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Microorganisms 2019, 7(2), 55; https://doi.org/10.3390/microorganisms7020055

Review
Plasmid-Mediated Colistin Resistance in Salmonella enterica: A Review
1
Faculty of Pharmacy, University of Coimbra, 3000-458 Coimbra, Portugal
2
Centre for Neuroscience and Cell Biology, University of Coimbra, 3004-517 Coimbra, Portugal
*
Author to whom correspondence should be addressed.
Received: 31 January 2019 / Accepted: 15 February 2019 / Published: 19 February 2019

Abstract

:
Colistin is widely used in food-animal production. Salmonella enterica is a zoonotic pathogen, which can pass from animal to human microbiota through the consumption of contaminated food, and cause disease, often severe, especially in young children, elderly and immunocompromised individuals. Recently, plasmid-mediated colistin resistance was recognised; mcr-like genes are being identified worldwide. Colistin is not an antibiotic used to treat Salmonella infections, but has been increasingly used as one of the last treatment options for carbapenem resistant Enterobacteria in human infections. The finding of mobilizable mcr-like genes became a global concern due to the possibility of horizontal transfer of the plasmid that often carry resistance determinants to beta-lactams and/or quinolones. An understanding of the origin and dissemination of mcr-like genes in zoonotic pathogens such as S. enterica will facilitate the management of colistin use and target interventions to prevent further spread. The main objective of this review was to collect epidemiological data about mobilized colistin resistance in S. enterica, describing the mcr variants, identified serovars, origin of the isolate, country and other resistance genes located in the same genetic platform.
Keywords:
antimicrobial resistance; colistin; mcr; horizontal gene transfer; food safety; epidemiology

1. Introduction

The overuse and inappropriate use of antibiotics in diverse settings, such as human and veterinary therapeutics, animal production and agriculture, is widely accepted as one of the major causes of the emergence of antimicrobial resistance worldwide [1,2]. During the past decades, we have witnessed the evolution of bacteria by the selective pressure of antibiotics, with new resistance mechanisms and their spread across bacteria populations from various ecological niches. The antimicrobial resistance was responsible for about 700,000 deaths in 2016 and this number is estimated to increase to 10 million annual deaths by 2050 [2].
In human medicine, the treatment of infections due to multidrug resistant bacteria is a real challenge, like those caused by Pseudomonas aeruginosa, Acinetobacter baumannii and carbapenem-resistant Enterobacteria. The void of effective antibiotics led to the recent use of an old antibiotic, colistin, as one of the last-resort therapeutic options. The World Health Organization reclassified colistin as an antibiotic of critical importance in human clinical settings [3].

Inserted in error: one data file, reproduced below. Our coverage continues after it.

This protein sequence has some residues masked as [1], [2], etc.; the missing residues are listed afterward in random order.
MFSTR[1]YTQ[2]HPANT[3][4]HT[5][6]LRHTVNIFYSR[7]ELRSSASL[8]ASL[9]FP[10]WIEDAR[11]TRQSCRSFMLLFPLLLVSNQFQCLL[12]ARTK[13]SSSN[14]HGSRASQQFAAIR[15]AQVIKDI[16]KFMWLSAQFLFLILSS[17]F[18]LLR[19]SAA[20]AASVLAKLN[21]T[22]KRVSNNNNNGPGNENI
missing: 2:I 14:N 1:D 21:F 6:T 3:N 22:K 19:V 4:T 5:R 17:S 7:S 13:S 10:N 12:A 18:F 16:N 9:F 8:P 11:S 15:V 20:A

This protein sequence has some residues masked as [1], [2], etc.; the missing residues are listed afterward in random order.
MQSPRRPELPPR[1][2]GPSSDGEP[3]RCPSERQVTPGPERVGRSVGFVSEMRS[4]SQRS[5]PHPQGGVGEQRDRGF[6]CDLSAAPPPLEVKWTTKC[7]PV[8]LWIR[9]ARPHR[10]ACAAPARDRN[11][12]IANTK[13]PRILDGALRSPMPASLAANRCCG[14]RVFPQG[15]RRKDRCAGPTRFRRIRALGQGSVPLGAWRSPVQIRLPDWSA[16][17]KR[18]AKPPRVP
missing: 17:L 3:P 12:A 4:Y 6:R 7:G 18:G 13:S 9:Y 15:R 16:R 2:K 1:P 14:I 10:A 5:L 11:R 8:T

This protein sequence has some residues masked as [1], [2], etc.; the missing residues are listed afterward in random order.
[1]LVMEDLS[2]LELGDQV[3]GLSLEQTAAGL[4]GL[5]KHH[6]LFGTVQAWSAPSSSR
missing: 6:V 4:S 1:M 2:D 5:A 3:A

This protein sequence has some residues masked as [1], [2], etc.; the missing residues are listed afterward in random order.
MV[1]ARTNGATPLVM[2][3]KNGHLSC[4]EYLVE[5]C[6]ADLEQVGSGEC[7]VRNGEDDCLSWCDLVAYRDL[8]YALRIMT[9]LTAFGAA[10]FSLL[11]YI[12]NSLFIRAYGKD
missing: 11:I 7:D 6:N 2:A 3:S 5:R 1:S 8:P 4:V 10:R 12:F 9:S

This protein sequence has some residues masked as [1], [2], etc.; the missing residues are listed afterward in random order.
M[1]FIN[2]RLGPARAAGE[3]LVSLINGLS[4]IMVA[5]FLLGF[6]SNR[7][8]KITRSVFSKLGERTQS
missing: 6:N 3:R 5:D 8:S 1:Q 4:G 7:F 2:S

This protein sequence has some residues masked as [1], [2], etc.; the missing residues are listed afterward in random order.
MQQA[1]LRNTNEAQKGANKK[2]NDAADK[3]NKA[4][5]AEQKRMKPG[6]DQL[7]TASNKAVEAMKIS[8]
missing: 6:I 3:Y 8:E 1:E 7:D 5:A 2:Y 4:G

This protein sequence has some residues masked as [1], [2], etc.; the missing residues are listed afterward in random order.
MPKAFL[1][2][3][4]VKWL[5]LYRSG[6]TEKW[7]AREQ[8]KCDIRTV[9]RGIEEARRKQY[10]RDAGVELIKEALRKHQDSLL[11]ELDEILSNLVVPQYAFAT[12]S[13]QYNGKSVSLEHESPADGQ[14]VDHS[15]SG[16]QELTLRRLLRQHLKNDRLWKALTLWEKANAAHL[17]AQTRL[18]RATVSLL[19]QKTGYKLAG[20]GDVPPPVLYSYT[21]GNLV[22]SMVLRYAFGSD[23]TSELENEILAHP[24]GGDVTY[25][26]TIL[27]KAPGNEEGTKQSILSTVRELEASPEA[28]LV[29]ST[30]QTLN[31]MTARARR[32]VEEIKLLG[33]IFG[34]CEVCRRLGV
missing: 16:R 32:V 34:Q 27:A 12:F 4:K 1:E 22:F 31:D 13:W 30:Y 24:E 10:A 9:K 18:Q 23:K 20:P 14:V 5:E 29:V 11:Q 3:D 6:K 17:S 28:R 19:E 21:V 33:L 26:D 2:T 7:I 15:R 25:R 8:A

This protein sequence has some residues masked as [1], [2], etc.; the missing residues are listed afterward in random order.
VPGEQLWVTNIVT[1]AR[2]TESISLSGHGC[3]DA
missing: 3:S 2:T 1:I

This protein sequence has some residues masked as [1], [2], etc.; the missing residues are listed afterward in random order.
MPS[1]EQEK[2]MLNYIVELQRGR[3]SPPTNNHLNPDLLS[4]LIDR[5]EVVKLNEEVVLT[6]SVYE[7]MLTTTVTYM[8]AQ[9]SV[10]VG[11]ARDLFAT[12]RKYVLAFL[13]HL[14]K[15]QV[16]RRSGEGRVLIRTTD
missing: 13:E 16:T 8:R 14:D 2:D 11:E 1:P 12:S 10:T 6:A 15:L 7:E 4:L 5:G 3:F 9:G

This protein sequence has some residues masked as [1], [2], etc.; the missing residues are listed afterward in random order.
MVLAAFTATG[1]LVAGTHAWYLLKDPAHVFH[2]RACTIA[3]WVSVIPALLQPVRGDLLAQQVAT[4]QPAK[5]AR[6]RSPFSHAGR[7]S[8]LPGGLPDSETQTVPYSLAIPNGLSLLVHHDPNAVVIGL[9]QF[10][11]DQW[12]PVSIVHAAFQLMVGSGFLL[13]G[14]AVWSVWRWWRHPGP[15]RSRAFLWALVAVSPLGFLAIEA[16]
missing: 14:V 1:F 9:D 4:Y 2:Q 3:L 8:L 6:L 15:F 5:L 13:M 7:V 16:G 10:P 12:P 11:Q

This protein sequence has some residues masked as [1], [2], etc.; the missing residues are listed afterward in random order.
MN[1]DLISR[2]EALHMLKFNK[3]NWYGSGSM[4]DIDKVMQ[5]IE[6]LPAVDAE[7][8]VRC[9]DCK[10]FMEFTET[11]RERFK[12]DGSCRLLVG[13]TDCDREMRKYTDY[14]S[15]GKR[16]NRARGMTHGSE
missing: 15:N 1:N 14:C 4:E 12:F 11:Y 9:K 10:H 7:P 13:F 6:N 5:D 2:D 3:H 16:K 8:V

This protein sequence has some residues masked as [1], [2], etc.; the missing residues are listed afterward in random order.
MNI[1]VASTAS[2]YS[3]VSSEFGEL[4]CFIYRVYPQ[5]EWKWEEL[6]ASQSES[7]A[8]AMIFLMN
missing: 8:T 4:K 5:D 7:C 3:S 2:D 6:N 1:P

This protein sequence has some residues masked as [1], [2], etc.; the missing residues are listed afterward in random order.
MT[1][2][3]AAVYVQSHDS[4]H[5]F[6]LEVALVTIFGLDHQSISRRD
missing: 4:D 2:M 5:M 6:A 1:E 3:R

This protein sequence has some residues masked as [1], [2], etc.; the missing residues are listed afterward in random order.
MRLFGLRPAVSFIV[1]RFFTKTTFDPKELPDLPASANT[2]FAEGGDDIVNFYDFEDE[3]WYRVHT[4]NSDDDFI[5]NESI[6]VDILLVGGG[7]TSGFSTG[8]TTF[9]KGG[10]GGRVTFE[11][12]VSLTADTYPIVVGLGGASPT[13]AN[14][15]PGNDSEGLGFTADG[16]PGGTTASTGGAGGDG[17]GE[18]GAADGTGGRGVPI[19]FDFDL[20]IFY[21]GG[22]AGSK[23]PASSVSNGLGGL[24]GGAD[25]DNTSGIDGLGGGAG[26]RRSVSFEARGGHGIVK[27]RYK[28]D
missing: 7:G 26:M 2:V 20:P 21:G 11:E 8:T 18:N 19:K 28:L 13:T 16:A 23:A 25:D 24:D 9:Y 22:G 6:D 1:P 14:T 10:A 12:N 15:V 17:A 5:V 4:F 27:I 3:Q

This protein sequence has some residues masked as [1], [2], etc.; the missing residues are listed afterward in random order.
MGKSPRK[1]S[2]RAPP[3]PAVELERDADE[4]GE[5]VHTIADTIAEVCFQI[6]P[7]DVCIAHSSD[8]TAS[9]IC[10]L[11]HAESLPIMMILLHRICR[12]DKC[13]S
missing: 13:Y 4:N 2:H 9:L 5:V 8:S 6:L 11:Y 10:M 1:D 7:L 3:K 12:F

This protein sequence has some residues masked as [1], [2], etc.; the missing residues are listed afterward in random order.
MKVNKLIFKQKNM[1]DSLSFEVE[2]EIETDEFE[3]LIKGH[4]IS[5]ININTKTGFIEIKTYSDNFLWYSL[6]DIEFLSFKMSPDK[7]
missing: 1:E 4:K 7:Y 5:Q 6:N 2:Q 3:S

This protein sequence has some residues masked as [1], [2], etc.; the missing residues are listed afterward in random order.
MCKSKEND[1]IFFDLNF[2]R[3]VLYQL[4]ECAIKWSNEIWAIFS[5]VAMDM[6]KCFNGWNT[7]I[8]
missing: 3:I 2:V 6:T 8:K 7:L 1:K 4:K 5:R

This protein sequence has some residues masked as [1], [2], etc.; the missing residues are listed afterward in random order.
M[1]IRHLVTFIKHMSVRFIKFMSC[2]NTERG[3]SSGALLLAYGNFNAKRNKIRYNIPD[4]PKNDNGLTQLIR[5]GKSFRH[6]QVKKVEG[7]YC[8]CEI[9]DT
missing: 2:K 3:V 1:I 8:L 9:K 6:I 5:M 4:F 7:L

However, colistin has been widely used in animal production in several countries for therapeutic, prophylactic and growth promotion purposes [4,5]. The use of low-dose and prolonged course of antibiotics in livestock is clearly associate with selection of zoonotic resistant strains that can be spread by direct contact of animal-to-human or indirectly, like by the food chain [6,7]. The dissemination of resistance determinants is fueled by lateral gene transfer mechanisms, such as conjugation [8]. Animal gut colonizers can exchange genetic material with other bacteria, commensal or pathogenic. Until 2015, known colistin resistance mechanisms were all chromosomally encoded. However, a colistin-mediated resistance gene (mcr-1 gene) was further identified in a conjugative plasmid in Escherichia coli isolates of animal origin from China [9], which generated a wave of concern over the scientific community. Since then, numerous studies have reported plasmid-borne mcr alleles, mostly in E. coli of animal origin [10,11,12,13,14].
Salmonella enterica is an important zoonotic pathogen both in developing and industrialized countries, which can colonize the adult animals gut, especially in poultry and swine [7]. The mcr genes have also been found in S. enterica, though more infrequently than in E. coli, including in S. enterica serovar Paratyphi (from now on designated as S. Paratyphi) [15], a serotype associated to the development of human enteric fever. This communication summarizes the studies on the epidemiology of plasmid-mediated colistin resistance in S. enterica, considering the relevance of Salmonella serovars identification, geographic location of isolation and multidrug resistance profile.

2. Colistin Use: Past and Present